Hilary Benn: The Prison Service and the Department of Health, working in partnership, are committing significant new resources to support local improvements in health services for prisoners. This additional funding will amount to £62.9 million over the three years from April 2001 (£9.4 million 2001–02, £24 million 2002–03 and £29.5 million 2003–04).

Police (Sussex)

29. Tim Loughton: To ask the Secretary of State for the Home Department if he will make a statement on police numbers in Sussex. [57076]

Mr. Denham: On 31 January 2002 Sussex Police had 2,878. police officers. Police numbers increased by 56 between March 2000 and January 2002.

Over the three-year period to March 2003 Sussex has been allocated 206 recruits from the Crime Fighting Fund (CFF) over and above the force's previous recruitment plans for the period. Sussex Police took on 42 CFF

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recruits in 2000–01 and 71 CFF recruits in 2001–02. A further 93 CFF recruits are expected to be taken on by Sussex Police in 2002–03.

Street Crime

30. Mr. Bill O'Brien: To ask the Secretary of State for the Home Department if he will make a statement on the progress of his safe street campaign in the Yorkshire region. [57077]

Mr. Denham: The street crime initiative represents a step-change in cross-Government action to tackle street crime with a focused programme of action in the 10 police force areas where the problem is most acute. In the Yorkshire region two forces are involved, South Yorkshire and West Yorkshire.

Both South and West Yorkshire have commenced targeted police operations in crime hotspots. Police activity is being supported by cross criminal justice agency with priority street crime courts established in Doncaster, Sheffield, Barnsley, Rotherham, Leeds and Bradford, and the Crown Prosecution Service providing a premium service for processing street crime cases. Bradford, Leeds and Sheffield are among 34 local education authorities across the 10 areas receiving additional funding to target truancy and bad behaviour. Both Yorkshire areas will also benefit from an increase in Summer Splash schemes, targeting children at risk of offending and providing a range of organised activities over the school holidays. Local partnerships are engaged in ensuring that street crime is a priority in local strategic planning.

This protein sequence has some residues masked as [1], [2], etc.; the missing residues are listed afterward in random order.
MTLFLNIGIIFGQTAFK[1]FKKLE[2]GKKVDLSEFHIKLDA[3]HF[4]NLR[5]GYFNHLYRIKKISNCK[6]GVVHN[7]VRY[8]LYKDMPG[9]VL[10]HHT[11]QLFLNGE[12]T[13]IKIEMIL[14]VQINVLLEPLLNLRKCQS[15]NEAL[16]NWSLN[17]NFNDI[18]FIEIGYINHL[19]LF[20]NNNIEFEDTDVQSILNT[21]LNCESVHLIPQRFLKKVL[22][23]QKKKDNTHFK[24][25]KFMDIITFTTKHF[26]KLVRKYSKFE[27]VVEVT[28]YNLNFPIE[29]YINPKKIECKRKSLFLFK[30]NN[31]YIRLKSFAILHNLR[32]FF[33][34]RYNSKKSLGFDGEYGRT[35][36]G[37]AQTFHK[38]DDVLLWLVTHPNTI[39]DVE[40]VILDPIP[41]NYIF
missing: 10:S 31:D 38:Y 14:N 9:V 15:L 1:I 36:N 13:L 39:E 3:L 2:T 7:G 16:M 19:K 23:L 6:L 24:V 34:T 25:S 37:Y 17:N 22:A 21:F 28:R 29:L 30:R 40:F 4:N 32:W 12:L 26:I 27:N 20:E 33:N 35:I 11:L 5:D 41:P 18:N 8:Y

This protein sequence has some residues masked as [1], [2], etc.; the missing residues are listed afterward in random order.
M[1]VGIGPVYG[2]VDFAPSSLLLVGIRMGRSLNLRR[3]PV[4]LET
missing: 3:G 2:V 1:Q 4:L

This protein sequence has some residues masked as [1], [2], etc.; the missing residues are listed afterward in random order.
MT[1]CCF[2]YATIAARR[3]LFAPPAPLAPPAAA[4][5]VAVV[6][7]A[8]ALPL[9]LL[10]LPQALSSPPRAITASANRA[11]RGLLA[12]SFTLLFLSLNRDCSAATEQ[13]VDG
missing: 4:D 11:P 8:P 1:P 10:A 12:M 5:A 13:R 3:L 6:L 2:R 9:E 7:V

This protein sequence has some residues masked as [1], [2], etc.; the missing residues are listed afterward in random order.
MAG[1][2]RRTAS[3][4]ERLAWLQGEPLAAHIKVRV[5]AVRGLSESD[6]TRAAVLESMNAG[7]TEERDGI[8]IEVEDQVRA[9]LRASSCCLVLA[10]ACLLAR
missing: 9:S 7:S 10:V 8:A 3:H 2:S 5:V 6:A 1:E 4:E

To support the police further in these areas the Government have announced additional funding allocations. West Yorkshire will receive £1.8 million and South Yorkshire £1.6 million.

33. Mr. Jenkins: To ask the Secretary of State for the Home Department how he intends to tackle street robbery. [57080]

Mr. Denham: Tackling street crime is now a top priority for the Government. However, it is recognised that it cannot successfully be tackled by the police and criminal justice agencies alone. That is why the Government set up the Street Crime Action Group in March of this year. This group, chaired by the Prime Minister, has brought together all relevant Government Departments, criminal justice and other agencies to work together to identify and address weaknesses in the current systems. This includes preventative action as well as action designed to detect offenders and deal effectively with them through the courts.

The programme of action has been targeted and accelerated in 10 police force areas accounting for over 80 per cent. of street crime, since April 2002.

The Government have to date announced a number of measures to help tackle the issue of street crime. These include:


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Further to support the policing operations in these areas the Government have announced the following additional funding allocations:

£
Avon and Somerset2,340,000
GMP2,390,000
Lancashire835,000
Merseyside1,700,000
Met13,130,000
Nottinghamshire1,052,000
South Yorkshire1,600,000
TVP1,500,000
West Midlands1,880,000
West Yorkshire1,800,000